“Indeed, the NSA’s excessive secrecy arguably endangered its own programs. If the agency had been more transparent about how its surveillance programs worked, it might have persuaded the public that there were adequate safeguards in place, building broad public support for the programs.
Instead, by acting like it had something to hide, the NSA has caused many Americans to assume the worst. For example, 38 percent of Americans believe the NSA can listen to their phone calls without a warrant, despite the agency’s claims to the contrary. By keeping the American people in the dark, they ensured only that if and when the program was exposed, it would cast the NSA in the worst possible light.”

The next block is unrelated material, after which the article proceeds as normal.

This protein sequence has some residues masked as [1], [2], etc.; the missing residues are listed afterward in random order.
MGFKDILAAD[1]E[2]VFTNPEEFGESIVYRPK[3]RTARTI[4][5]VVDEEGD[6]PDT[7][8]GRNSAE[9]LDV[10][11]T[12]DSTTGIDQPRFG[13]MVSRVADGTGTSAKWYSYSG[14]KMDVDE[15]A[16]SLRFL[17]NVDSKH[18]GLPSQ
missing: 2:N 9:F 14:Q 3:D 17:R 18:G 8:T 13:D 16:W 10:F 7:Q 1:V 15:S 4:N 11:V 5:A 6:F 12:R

The identity, privacy, and security conversation continues. It smacks a bit like Joseph Heller’s “Catch-22”. The snag, the catch, the problem with duplicity. It certainly can be confusing.
I’d rather embrace a small amount of questionable security than none at all. After all, we already know that the bad guys dream about more transparency on our side. (Obviously, if you already believe that we ARE the bad guys, then all is lost)
Thanks to The Washington Post